Research clearly shows that understanding where a person is coming from builds a sense of personal relationship and trust. So when the inevitable bumps and miscommunications arise in our work environments, we are less likely to jump to negative conclusions about our colleagues, less likely to fight (or flee), and less likely to go complain to someone else about a seemingly errant colleague. Instead, we are more likely to talk with that colleague directly. Problems get resolved more quickly and organizations are able to adapt more effectively.
Check-ins surface useful information. They provide a rare space for surfacing valuable ideas, thoughts and feelings in groups and organizations that you might have otherwise missed. Some topics may come up that need more attention, and can either be added to a meeting agenda or flagged for addressing at another more appropriate time. Many clients have continued using check-ins because they have come to see them as invaluable tool for quickly finding out what is really going on in their system.
Believe it or not, how people are feeling can actually be essential information for conducting a good meeting. If someone is feeling tired, sick or overwhelmed, I encourage people to mention it during check-ins. Here’s a story that emphasizes this point:
Recently on the second day of two-day-long leadership team meeting I was facilitating, an executive chose not to say in the check-in that he had been up since 3 am with a toothache. So his clinched jaw, contorted facial muscles, and sharp speech were interpreted by many of his peers as, “He’s not happy with where this conversation is going. He’s angry.” Obviously those interpretations had an impact on the meeting, and not a good one. Had he mentioned in the check-in that he was exhausted and in pain, his peers and boss could have interpreted his non-verbal behavior more accurately. Though such vulnerable shares can be hard for more private people, and especially leaders, they can be essential to truly productive meetings. In this case, a private conversation with me during the break helped him shift his state to engage more constructively in the last half of the morning.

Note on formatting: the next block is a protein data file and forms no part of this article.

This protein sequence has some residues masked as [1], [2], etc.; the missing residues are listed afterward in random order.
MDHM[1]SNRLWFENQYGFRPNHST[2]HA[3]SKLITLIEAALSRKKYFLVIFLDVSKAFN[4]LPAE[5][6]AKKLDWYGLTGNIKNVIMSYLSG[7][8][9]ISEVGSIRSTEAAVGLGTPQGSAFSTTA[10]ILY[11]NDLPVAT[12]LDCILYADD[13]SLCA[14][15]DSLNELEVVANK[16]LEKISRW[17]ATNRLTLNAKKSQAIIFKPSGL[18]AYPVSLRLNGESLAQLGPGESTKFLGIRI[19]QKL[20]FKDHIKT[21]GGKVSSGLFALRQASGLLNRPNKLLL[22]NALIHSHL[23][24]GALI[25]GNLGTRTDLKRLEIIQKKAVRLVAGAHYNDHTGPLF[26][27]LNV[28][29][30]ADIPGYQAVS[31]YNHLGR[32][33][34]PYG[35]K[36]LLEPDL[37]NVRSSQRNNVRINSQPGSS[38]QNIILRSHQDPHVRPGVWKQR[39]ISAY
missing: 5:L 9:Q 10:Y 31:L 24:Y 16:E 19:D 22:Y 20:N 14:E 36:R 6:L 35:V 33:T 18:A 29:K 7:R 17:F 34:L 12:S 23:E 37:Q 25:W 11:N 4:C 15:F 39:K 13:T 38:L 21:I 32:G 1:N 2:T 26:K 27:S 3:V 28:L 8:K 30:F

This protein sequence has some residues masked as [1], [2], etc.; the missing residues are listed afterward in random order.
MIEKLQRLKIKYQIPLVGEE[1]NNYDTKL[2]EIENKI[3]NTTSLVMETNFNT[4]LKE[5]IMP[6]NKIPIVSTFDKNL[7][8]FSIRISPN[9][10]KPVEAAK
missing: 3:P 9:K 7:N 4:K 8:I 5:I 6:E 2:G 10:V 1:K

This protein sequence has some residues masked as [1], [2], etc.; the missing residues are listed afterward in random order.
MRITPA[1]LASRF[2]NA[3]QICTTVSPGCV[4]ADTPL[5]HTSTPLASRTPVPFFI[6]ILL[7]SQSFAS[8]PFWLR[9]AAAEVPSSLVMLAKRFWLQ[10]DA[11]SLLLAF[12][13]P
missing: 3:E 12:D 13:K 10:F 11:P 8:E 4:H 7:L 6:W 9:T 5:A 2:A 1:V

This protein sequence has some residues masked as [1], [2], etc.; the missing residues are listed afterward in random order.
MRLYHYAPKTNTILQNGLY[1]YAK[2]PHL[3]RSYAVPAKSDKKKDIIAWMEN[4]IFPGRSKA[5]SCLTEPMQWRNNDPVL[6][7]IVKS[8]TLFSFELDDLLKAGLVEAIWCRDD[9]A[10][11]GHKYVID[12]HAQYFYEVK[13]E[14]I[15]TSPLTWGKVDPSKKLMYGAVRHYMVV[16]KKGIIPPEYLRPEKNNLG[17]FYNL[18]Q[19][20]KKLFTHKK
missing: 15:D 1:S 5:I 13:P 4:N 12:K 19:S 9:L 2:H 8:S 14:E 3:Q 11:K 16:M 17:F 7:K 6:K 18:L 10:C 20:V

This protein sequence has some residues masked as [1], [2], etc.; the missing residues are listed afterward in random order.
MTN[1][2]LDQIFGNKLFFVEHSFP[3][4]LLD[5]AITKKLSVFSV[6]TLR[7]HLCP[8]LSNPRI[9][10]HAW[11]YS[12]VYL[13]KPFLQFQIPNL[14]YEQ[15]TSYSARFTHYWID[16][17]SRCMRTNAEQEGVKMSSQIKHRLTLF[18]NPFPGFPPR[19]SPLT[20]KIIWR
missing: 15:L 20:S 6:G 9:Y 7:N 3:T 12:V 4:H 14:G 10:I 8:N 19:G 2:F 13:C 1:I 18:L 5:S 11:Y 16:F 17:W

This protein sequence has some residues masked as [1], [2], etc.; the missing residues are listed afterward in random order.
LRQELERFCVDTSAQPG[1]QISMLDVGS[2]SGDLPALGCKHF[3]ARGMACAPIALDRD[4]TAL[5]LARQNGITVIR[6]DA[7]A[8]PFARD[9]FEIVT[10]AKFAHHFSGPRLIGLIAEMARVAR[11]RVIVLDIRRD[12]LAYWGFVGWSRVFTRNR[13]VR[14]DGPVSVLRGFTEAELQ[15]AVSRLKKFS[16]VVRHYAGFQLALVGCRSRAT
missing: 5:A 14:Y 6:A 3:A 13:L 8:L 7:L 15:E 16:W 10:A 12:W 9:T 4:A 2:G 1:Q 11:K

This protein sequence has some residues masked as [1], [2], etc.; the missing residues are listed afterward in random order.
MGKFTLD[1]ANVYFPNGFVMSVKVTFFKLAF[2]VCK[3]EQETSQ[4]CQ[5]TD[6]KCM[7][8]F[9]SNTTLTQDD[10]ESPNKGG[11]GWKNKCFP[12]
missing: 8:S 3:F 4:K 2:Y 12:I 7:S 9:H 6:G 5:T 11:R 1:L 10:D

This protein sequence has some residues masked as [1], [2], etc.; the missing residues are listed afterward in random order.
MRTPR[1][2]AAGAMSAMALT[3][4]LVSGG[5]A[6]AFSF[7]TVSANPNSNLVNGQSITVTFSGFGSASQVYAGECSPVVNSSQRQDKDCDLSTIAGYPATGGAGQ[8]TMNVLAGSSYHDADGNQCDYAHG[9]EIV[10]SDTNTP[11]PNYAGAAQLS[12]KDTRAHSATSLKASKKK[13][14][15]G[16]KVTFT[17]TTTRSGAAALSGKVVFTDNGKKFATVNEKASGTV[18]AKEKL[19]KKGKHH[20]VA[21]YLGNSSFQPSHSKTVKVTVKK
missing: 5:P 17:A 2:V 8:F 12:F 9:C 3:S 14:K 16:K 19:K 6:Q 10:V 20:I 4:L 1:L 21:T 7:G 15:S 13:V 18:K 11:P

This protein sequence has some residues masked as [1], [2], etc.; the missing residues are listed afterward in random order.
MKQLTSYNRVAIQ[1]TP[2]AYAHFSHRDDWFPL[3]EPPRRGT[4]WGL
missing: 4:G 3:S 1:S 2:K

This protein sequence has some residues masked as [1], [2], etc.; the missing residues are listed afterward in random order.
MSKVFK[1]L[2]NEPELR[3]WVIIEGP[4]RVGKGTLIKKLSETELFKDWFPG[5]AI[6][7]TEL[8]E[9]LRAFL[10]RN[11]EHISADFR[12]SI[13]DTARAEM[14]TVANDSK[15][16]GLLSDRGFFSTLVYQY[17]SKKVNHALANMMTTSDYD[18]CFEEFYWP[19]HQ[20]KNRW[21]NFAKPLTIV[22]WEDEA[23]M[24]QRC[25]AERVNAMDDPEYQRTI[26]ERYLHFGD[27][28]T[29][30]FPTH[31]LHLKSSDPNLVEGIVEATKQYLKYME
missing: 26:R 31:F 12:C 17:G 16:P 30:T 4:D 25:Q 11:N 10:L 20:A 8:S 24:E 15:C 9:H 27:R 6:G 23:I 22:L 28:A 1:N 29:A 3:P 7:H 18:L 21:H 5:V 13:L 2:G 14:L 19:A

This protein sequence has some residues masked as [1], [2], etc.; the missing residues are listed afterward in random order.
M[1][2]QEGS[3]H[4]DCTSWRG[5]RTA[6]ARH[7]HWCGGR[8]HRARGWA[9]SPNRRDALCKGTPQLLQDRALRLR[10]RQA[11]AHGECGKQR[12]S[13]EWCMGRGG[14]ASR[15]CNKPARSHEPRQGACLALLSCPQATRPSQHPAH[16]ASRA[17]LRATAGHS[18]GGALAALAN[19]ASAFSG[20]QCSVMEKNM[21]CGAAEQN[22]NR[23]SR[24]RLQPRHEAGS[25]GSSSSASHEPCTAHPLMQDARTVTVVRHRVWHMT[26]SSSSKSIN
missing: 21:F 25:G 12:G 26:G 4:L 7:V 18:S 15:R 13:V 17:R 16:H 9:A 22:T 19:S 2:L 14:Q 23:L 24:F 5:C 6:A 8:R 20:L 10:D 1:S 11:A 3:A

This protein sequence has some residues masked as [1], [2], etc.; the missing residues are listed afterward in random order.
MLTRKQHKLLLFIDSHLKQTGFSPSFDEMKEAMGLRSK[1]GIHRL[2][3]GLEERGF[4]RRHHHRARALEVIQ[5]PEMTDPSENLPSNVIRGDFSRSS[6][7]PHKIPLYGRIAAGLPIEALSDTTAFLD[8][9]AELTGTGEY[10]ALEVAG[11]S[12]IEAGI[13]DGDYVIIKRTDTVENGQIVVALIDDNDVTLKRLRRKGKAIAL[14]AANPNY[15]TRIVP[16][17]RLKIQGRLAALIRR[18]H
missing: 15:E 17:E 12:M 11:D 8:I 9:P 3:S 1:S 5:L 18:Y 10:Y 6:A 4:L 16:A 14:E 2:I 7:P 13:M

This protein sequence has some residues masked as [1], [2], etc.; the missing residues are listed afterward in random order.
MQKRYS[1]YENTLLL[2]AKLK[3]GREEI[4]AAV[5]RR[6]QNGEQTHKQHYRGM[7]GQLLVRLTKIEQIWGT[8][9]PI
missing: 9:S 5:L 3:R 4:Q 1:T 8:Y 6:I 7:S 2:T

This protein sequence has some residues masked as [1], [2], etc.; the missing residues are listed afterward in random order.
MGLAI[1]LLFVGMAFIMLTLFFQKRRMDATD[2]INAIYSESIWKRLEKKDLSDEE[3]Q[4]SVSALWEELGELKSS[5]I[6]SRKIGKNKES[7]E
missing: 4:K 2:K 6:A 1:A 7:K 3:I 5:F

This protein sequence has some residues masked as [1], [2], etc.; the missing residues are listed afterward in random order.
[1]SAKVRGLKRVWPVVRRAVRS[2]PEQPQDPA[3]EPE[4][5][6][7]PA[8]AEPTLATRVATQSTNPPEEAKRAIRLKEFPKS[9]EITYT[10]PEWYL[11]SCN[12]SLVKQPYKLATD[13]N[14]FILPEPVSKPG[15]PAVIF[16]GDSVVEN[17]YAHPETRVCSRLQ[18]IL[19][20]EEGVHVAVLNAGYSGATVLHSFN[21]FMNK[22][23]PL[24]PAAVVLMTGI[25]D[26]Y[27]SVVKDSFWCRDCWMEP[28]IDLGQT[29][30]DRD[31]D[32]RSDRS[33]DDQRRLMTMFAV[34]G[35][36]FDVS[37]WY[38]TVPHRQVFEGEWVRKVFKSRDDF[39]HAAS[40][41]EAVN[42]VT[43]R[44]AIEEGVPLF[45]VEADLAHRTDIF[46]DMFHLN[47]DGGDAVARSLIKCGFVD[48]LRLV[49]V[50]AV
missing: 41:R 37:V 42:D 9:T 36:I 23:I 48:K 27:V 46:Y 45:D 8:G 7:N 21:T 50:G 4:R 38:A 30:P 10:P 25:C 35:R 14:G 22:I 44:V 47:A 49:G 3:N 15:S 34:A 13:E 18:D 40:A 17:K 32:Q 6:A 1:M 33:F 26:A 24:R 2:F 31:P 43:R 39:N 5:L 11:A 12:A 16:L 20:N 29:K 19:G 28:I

For added benefit, try check-outs too. With all my clients, I also do check-outs. I pose a closing question or questions at the end of meetings for everyone to briefly answer in front of the group. The technique works for all the reasons that check-ins do – and a few others. Groups are intelligent, and even in an open-ended check-out, people naturally surface key insights, missed points, unanswered questions, and next steps. Check-outs are also a great way to gather quick data about people’s moods and the effectiveness of your meeting so you can do even better next time.
It is by pausing to connect with the people we live and work with every day that we can most effectively come together as a group to achieve our shared goals. That is the true power of check-ins. It’s really just a collective way to say “Hello”, “I’m here”, and “I care” before you go about your business.
So next time you are at dinner with a group of friends or family, or in a meeting with clients and colleagues, give it a try. Start with a simple round of “How are you?”, and see for yourself. If you feel bold, try asking this question instead, “What’s on your mind and in your heart?” Insist, with a smile, that people don’t just talk about what they are thinking about, but that they also share a feeling. Let me know how it goes!